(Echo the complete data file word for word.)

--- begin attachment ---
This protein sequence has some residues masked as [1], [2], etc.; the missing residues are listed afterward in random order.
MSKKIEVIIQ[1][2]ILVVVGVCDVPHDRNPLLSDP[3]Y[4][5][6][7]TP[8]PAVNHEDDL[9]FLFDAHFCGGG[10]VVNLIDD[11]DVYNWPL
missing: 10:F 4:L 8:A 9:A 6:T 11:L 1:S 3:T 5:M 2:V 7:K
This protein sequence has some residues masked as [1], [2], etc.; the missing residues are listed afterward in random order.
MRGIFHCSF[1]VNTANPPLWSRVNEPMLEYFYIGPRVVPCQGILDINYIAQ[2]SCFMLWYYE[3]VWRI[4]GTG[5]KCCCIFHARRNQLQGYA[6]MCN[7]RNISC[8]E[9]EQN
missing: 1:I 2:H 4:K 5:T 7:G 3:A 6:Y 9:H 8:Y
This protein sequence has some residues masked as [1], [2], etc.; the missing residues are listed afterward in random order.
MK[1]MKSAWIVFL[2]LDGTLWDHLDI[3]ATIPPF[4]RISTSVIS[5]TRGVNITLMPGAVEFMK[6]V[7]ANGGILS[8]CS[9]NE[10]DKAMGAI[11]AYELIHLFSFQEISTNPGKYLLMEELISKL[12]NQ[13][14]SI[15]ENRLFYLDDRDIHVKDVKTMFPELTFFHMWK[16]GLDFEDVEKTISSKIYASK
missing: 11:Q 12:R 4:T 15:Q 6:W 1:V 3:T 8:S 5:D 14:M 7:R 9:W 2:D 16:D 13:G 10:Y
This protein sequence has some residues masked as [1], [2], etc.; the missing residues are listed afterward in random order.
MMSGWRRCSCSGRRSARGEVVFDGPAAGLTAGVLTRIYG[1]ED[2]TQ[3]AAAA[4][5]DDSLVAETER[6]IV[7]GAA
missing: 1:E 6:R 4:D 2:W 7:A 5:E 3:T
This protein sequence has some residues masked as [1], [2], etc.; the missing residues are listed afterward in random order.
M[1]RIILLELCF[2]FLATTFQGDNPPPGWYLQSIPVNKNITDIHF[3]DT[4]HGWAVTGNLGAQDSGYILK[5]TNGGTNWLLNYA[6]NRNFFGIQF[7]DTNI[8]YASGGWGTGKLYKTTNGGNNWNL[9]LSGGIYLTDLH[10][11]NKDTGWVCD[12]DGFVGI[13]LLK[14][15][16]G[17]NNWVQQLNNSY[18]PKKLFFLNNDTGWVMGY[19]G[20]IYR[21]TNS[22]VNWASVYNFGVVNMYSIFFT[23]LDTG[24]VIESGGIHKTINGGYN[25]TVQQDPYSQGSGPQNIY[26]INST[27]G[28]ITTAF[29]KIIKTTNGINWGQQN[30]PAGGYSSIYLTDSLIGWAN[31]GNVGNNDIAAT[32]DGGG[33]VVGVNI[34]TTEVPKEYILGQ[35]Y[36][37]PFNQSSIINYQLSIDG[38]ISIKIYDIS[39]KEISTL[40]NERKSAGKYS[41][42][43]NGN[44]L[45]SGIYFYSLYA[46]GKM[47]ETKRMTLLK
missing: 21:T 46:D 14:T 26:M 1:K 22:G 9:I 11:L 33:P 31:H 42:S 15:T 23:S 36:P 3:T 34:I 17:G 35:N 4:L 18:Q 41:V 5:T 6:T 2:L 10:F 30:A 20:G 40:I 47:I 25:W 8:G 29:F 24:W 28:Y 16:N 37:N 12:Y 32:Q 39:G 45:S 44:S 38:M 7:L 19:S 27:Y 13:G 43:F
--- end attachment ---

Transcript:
This protein sequence has some residues masked as [1], [2], etc.; the missing residues are listed afterward in random order.
MSKKIEVIIQ[1][2]ILVVVGVCDVPHDRNPLLSDP[3]Y[4][5][6][7]TP[8]PAVNHEDDL[9]FLFDAHFCGGG[10]VVNLIDD[11]DVYNWPL
missing: 10:F 4:L 8:A 9:A 6:T 11:L 1:S 3:T 5:M 2:V 7:K
This protein sequence has some residues masked as [1], [2], etc.; the missing residues are listed afterward in random order.
MRGIFHCSF[1]VNTANPPLWSRVNEPMLEYFYIGPRVVPCQGILDINYIAQ[2]SCFMLWYYE[3]VWRI[4]GTG[5]KCCCIFHARRNQLQGYA[6]MCN[7]RNISC[8]E[9]EQN
missing: 1:I 2:H 4:K 5:T 7:G 3:A 6:Y 9:H 8:Y
This protein sequence has some residues masked as [1], [2], etc.; the missing residues are listed afterward in random order.
MK[1]MKSAWIVFL[2]LDGTLWDHLDI[3]ATIPPF[4]RISTSVIS[5]TRGVNITLMPGAVEFMK[6]V[7]ANGGILS[8]CS[9]NE[10]DKAMGAI[11]AYELIHLFSFQEISTNPGKYLLMEELISKL[12]NQ[13][14]SI[15]ENRLFYLDDRDIHVKDVKTMFPELTFFHMWK[16]GLDFEDVEKTISSKIYASK
missing: 11:Q 12:R 4:T 15:Q 6:W 1:V 3:T 8:S 5:D 14:M 7:R 9:W 2:D 16:D 13:G 10:Y
This protein sequence has some residues masked as [1], [2], etc.; the missing residues are listed afterward in random order.
MMSGWRRCSCSGRRSARGEVVFDGPAAGLTAGVLTRIYG[1]ED[2]TQ[3]AAAA[4][5]DDSLVAETER[6]IV[7]GAA
missing: 1:E 6:R 4:D 2:W 7:A 5:E 3:T
This protein sequence has some residues masked as [1], [2], etc.; the missing residues are listed afterward in random order.
M[1]RIILLELCF[2]FLATTFQGDNPPPGWYLQSIPVNKNITDIHF[3]DT[4]HGWAVTGNLGAQDSGYILK[5]TNGGTNWLLNYA[6]NRNFFGIQF[7]DTNI[8]YASGGWGTGKLYKTTNGGNNWNL[9]LSGGIYLTDLH[10][11]NKDTGWVCD[12]DGFVGI[13]LLK[14][15][16]G[17]NNWVQQLNNSY[18]PKKLFFLNNDTGWVMGY[19]G[20]IYR[21]TNS[22]VNWASVYNFGVVNMYSIFFT[23]LDTG[24]VIESGGIHKTINGGYN[25]TVQQDPYSQGSGPQNIY[26]INST[27]G[28]ITTAF[29]KIIKTTNGINWGQQN[30]PAGGYSSIYLTDSLIGWAN[31]GNVGNNDIAAT[32]DGGG[33]VVGVNI[34]TTEVPKEYILGQ[35]Y[36][37]PFNQSSIINYQLSIDG[38]ISIKIYDIS[39]KEISTL[40]NERKSAGKYS[41][42][43]NGN[44]L[45]SGIYFYSLYA[46]GKM[47]ETKRMTLLK
missing: 21:T 46:D 14:T 26:M 1:K 22:G 9:I 11:L 33:P 31:H 42:S 15:T 23:S 36:P 3:T 34:I 17:G 35:N 4:L 18:Q 41:V 5:T 6:T 2:L 10:F 30:A 20:G 40:I 47:I 25:W 8:G 29:F 24:W 28:Y 16:N 37:N 12:Y 32:Q 39:G 45:S 44:S 38:M 7:L 19:S 27:Y 13:G 43:F